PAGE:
Dipeptidyl peptidase-4 inhibition to prevent progression of calcific aortic stenosis.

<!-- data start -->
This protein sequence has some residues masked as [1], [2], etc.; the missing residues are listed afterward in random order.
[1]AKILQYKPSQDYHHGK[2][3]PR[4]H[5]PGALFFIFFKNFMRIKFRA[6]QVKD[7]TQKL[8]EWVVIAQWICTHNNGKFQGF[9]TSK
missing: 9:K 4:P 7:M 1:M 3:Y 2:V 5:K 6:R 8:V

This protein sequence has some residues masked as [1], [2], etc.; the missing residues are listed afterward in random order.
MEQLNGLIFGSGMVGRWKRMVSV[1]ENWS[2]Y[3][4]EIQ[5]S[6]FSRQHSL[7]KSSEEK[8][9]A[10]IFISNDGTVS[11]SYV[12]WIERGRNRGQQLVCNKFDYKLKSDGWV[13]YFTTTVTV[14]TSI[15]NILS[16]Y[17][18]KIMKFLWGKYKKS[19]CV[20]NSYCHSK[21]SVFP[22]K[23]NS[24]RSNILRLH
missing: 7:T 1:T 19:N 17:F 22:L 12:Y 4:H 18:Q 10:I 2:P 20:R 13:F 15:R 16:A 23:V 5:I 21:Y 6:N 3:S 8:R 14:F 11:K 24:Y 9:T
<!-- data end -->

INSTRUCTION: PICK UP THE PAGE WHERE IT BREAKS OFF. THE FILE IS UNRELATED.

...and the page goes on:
To evaluate whether the use of dipeptidyl peptidase-4 (DPP-4) inhibitors and their cardiac tissue distribution profile and anticalcification abilities are associated with risk of aortic stenosis (AS) progression.Out of the five different classes of DPP-4 inhibitors, two had relatively favourable heart to plasma concentration ratios and anticalcification ability in murine and in vitro experiments and were thus categorised as ‘favourable’. We reviewed the medical records of 212 patients (72±8 years, 111 men) with diabetes and mild-to-moderate AS who underwent echocardiographic follow-up and classified them into those who received favourable DPP-4 inhibitors (n=28, 13%), unfavourable DPP-4 inhibitors (n=69, 33%) and those who did not receive DPP-4 inhibitors (n=115, 54%).Maximal transaortic velocity (Vmax) increased from 2.9±0.3 to 3.5±0.7 m/s during follow-up (median, 3.7 years), and the changes were not different between DPP-4 users as a whole and non-users (p=0.143). However, the favourable group showed significantly lower Vmax increase than the unfavourable or non-user group (p=0.018). Severe AS progression was less frequent in the favourable group (7.1%) than in the unfavourable (29.0%; p=0.03) or the non-user (29.6%; p=0.01) group. In Cox regression analysis after adjusting for age, baseline renal function and AS severity, the favourable group showed a significantly lower risk of severe AS progression (HR 0.116, 95% CI 0.024 to 0.551, p=0.007).DPP-4 inhibitors with favourable pharmacokinetic and pharmacodynamic properties were associated with lower risk of AS progression. These results should be considered in the preparation of randomised clinical trials on the repositioning of DPP-4 inhibitors.